Vienna

View of “May the bridges I burn light the way,” 2018. From left: Nschotschi Haslinger, Brennende Tasche (Burning Bag) I and II, both 2018. Photo: Christian Siekmeier.

View of “May the bridges I burn light the way,” 2018. From left: Nschotschi Haslinger, Brennende Tasche (Burning Bag) I and II, both 2018. Photo: Christian Siekmeier.

“May the bridges I burn light the way”

In the decade since its inception, Exile has partaken in several high-profile art fairs around Europe and attained an international profile as a major small gallery. But its growth has undoubtedly been impeded by gallerist Christian Siekmeier’s outspoken critical stance toward overarching power structures. In particular, he has refused to take part in much-lauded events such as Gallery Weekend Berlin, which he views as a kind of protectorate. Siekmeier embodies all the paradoxes of the individual burdened with a conscience, thumbing his nose at the gatekeepers’ pretensions toward exclusivity while never leaving the party, reveling in the utopian aspirations more commonly found among artists than among gallerists while remaining quietly cynical about the real chances of overcoming systematic inequalities that permeate (and are actively promoted by) the art world.

Now Exile has closed the doors for good on its Berlin space, with the fittingly titled exhibition “May the bridges I burn light the way” as its swan song. Curated by Siekmeier and his codirector, María Inés Plaza Lazo, it was not at all a tear-jerking homage to the gallery’s legacy with works by its represented artists. Actually, only two artists from the gallery roster, Kazuko Miyamoto and Patrick Fabian Panetta, had works in the show. Rather, the exhibition seemed geared in a more literal way toward the gallery’s next chapter, which commenced this fall when Exile reopened in Vienna.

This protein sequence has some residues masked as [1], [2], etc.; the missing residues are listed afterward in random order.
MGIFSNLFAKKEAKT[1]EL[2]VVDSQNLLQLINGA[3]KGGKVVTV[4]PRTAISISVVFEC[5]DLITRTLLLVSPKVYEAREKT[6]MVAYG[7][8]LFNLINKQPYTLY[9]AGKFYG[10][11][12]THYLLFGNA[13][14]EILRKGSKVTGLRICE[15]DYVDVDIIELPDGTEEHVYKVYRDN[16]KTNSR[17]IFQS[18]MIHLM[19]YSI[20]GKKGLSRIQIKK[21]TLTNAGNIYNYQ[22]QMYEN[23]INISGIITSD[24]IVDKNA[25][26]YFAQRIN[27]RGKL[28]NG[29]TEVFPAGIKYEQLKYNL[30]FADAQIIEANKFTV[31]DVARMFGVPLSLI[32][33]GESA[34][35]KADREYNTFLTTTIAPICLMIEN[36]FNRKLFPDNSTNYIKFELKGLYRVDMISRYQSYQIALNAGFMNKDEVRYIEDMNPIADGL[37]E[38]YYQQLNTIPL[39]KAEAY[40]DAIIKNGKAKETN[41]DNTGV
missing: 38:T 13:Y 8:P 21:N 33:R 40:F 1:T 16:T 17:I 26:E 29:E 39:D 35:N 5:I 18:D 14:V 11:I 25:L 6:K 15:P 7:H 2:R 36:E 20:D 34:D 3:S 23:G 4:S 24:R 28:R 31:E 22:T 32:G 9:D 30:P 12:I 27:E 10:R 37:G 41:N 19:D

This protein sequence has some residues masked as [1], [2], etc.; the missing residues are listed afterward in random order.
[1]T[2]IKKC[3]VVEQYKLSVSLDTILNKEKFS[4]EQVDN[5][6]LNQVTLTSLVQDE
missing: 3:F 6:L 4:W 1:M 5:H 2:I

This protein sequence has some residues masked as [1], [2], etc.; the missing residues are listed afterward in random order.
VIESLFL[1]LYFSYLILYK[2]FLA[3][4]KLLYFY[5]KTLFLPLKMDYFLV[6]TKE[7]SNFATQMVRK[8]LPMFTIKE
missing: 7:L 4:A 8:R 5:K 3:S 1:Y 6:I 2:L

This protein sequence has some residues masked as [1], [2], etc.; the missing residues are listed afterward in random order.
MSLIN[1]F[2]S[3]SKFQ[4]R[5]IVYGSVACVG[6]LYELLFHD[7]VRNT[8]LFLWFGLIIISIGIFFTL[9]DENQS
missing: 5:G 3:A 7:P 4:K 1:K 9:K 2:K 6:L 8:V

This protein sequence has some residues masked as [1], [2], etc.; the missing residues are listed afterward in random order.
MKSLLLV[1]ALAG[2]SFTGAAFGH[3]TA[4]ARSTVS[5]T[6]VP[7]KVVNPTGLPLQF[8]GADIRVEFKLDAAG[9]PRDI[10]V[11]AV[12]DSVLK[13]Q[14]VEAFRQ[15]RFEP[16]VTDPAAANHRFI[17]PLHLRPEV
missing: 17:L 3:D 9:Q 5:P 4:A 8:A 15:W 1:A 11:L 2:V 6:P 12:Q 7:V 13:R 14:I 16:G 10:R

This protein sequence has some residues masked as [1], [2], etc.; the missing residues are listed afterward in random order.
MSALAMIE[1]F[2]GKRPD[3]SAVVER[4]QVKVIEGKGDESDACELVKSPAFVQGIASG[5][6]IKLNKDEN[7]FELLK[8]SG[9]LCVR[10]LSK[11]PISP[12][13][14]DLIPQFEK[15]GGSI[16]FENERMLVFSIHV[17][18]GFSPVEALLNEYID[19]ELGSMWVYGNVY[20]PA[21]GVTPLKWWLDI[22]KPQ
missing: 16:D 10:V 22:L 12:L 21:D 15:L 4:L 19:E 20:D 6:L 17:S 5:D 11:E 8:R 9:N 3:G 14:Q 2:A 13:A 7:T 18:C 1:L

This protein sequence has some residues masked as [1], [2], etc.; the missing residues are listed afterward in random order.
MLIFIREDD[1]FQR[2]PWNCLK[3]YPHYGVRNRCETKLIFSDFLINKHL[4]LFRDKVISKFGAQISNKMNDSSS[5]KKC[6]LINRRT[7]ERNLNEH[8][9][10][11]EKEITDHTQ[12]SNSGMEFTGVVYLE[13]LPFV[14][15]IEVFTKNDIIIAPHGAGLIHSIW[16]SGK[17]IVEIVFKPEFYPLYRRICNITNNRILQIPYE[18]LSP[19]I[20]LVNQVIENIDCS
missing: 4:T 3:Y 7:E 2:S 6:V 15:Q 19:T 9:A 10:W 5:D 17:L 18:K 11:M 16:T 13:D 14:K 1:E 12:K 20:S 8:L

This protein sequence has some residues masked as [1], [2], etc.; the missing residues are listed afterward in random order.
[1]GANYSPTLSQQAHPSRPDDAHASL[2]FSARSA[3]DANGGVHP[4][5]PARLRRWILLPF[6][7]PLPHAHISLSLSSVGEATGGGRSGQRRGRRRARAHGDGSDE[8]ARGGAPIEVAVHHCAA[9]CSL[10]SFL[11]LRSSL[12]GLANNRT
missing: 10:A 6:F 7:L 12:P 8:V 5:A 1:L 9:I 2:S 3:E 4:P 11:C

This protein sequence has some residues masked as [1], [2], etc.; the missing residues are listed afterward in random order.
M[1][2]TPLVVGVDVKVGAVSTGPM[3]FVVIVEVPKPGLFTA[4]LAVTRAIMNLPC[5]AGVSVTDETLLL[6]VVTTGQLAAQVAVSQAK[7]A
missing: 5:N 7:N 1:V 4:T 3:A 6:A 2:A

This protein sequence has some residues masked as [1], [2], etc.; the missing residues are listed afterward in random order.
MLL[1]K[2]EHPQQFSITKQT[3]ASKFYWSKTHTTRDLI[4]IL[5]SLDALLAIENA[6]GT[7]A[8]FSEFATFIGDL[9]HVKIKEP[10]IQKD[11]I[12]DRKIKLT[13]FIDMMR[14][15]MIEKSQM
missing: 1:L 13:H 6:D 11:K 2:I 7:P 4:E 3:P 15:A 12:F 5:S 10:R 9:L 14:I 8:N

Flames featured bluntly in Nschotschi Haslinger’s two glazed ceramic pieces Brennende Tasche (Burning Bag) I and II, both 2018. The first depicts a shit-brown handbag with a chain for a strap being eaten by flames; in the second, the purse is white and open, the fire being spat out from within. The work’s anti-capitalist animus was echoed in Panetta’s SOLD, 2013, a silk screen of the eponymous word in block capitals on wood. And a video advertorial for the artist group Club Fortuna’s private-island initiative, Motu Matatahi, 2018, suggested that in order for a slice of utopia to exist on this planet it will necessarily have to remain untouched by human hands.

Just as that lone island right below the equator in the South Pacific Ocean might one day be engulfed by the powerful waters surrounding it, small and medium-size galleries in Berlin continue to shutter while the big boys flourish. Well, nothing stays the same. “Poor but sexy” Berlin, with its cheap rents and countercultural indulgences, has become the Berlin of tech start-ups, Google, and Amazon, replete with a housing shortage that makes it all but impossible that a new generation of artists will be landing here anytime soon. If there is any sense in mourning, it shouldn’t be rooted in a nostalgic attachment to the recent past and our inability to sustain it, but in acknowledging that this city, which offered a home to so many of us over the years, is in the grip of a transformation unlikely to improve it. But hey, there’s always an elsewhere. Exile’s closing is Berlin’s loss and Vienna’s gain.